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       The Visocica River     The Temstica River      The Jerma River   The Resava River        

          The Mlava River      FF Rivers In Serbia


            The upper part of the river Mlava is called the Tisnica. Its source is below Veliki Krš peak on the Kučaj Mountains in Eastern Serbia. The Tisnica is a small river that is flowing near the eastern slopes of Beljanica Mountain. Near Žagubica is meeting water that flows from a large limestone spring and there, at an altitude of 312 m above sea, the Mlava begins its flow. From the Žagubica spring the river is 122 km long. At the average water level the river is between 10 and 20 m wide, only occasionally more or less than that. The average depth is about one meter with some pools where it is 2-2.5 m deep. The bottom is mostly sand and shingle, with some parts where pebble is dominating.

                                                        The Mlava Spring

       In the upper part the Mlava flows through lush and tranquil Homolje Valley and has relatively calm flow. The river is surrounded by arable land and its banks are sometimes thickly covered with willows and alders, which can be a problem for fly fishing when the water level is high. At the average or low levels it is very suitable for all flu fishing techniques. Considering that the majority of its waters originate in a large spring, the water is mostly cold and clear. Part of the river in the Homolje Valley is easily accessible by local road which is never far away from it. Near the village Izvarica the Mlava is receiving a small tributary called the Jošanička reka. A bit further the river flows near village Ribare and enters its large gorge. The upper part of the gorge is inhabited with trout. The Mlava is well known for its large trout. The reason for that is certainly in the abundance of natural food, where Gammarus shrimps are particularly numerous.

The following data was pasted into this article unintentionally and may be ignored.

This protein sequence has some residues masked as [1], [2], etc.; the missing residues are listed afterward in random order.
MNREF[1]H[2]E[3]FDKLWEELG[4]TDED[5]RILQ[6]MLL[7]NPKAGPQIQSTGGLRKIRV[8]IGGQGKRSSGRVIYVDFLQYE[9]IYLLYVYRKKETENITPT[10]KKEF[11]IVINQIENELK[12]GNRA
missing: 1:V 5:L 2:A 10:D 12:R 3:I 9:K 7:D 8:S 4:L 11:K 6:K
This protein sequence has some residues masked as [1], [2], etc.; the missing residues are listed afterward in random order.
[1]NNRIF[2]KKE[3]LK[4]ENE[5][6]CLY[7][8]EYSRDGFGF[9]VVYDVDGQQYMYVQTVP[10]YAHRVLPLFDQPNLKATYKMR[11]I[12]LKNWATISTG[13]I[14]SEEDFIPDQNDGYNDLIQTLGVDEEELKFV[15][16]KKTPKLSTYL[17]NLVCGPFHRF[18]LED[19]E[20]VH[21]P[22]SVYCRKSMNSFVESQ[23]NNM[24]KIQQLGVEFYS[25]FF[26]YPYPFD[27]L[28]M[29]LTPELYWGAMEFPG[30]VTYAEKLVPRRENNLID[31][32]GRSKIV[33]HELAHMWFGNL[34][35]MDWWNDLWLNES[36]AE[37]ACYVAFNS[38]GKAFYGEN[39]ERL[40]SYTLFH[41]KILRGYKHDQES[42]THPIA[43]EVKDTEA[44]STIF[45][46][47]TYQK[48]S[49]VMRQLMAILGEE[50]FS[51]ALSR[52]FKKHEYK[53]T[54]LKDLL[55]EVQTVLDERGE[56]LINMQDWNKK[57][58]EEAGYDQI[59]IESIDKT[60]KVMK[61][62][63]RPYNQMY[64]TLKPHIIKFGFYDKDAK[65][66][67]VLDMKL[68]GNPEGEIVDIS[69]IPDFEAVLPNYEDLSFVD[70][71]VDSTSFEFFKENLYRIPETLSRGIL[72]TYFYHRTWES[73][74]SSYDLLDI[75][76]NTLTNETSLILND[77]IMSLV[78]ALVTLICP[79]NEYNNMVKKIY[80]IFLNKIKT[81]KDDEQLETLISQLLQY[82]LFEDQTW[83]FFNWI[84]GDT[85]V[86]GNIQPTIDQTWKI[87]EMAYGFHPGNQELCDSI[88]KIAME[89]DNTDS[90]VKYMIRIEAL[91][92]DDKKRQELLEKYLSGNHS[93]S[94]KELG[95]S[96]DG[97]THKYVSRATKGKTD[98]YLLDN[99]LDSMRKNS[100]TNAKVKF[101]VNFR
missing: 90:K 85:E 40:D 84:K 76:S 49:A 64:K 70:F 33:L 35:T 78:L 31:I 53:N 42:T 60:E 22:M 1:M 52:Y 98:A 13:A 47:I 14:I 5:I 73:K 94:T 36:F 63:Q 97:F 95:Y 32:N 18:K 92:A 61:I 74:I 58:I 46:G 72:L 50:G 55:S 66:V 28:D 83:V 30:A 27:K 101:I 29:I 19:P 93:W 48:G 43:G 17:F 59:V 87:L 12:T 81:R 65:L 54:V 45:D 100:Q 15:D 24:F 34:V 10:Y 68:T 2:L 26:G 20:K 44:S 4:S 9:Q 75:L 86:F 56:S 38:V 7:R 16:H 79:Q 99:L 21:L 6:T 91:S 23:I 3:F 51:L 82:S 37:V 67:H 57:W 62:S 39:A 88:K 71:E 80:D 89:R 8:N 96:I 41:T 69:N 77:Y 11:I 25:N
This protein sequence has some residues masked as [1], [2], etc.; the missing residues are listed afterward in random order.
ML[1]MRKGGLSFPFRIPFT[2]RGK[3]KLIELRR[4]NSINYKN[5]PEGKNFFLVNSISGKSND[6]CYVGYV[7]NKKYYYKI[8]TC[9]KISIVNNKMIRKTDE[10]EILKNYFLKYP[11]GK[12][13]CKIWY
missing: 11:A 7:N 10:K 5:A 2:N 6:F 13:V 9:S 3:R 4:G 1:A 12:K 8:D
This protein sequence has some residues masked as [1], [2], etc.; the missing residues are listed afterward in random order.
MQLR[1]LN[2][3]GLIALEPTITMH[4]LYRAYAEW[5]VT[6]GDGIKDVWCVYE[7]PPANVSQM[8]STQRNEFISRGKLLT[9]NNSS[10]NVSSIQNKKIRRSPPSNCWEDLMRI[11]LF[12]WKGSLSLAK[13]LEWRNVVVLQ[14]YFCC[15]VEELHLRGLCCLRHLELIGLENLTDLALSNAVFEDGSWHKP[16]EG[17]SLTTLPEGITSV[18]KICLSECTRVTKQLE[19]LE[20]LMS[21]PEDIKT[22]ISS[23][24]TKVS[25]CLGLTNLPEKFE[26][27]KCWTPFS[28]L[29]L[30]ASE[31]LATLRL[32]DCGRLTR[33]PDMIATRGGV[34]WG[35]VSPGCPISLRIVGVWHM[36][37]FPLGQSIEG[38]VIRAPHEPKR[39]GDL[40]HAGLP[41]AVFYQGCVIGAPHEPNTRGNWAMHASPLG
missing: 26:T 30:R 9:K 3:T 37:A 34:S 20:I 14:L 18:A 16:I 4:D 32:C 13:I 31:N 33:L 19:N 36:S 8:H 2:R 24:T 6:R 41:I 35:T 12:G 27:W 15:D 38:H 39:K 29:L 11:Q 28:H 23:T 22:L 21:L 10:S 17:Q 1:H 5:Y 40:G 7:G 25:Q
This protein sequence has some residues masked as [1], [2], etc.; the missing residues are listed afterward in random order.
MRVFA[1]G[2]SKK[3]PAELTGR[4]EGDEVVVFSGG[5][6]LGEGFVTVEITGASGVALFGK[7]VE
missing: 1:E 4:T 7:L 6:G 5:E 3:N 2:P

The Mlava Gammarus

            The Mlava gorge is called “Gornjačko-ribarska klisura“ and it is over 20 km long. It is starting near the Ribare village and ending near the Ždrelo village, and it has two wider valleys, near the large village Krepoljin and near the Gornjak Monastery. Near Krepoljin the Mlava meets its important tributary – the Krupajska Reka, which is also well known with its large trout. The Homolje region is ending near the Gornjak Monastery, which is approximately the boundary of trout area in the river. Below the Monastery chub, barbel and nase are becoming more numerous. Practically in all of the rest of the river it is possible to fly fish for chub very well. That is becoming increasingly popular in recent years.

Downstream from Ždrelo the Mlava enters fertile alluvial plain and flows near villages of Šetonje, Malo and Veliko Laole, and also near city of Petrovac na Mlavi. The river is larger there and it easily gets colored. Further down the river flows near villages called Kamenovo, Trnovče and Rašanac, and enters the area called Stig. There the Mlava becomes typical lowland river, and its waters are often divided in several smaller flows. In the spring time it very often floods the area. The river flows near the villages of Veliko Selo, Toponica, Kalište, Malo Crniċe, Veliko Crniċe, Salakovac, Trnjane, Nabrađe, Bubušinac and Bradarac. It is important to mention that its flow is only several kilometers away from the city of Požarevac. Before its meeting with the Danube at an altitude of 67 m, the Mlava flows near Drmno and small town Kostolac.

        It should be noted that the Mlava has capacity for producing large trout. It is the main reason why it is visited by fishermen from all over Serbia. In recent times the numbers of trout become smaller than it used to be, probably because of pollution in the Žagubica area and of poaching which is unfortunately common. Because of that we warmly recommend to all visitors of this river to release the trout they catch. That is the way to renew the trout population in this wonderful river.

Trout from Mlava river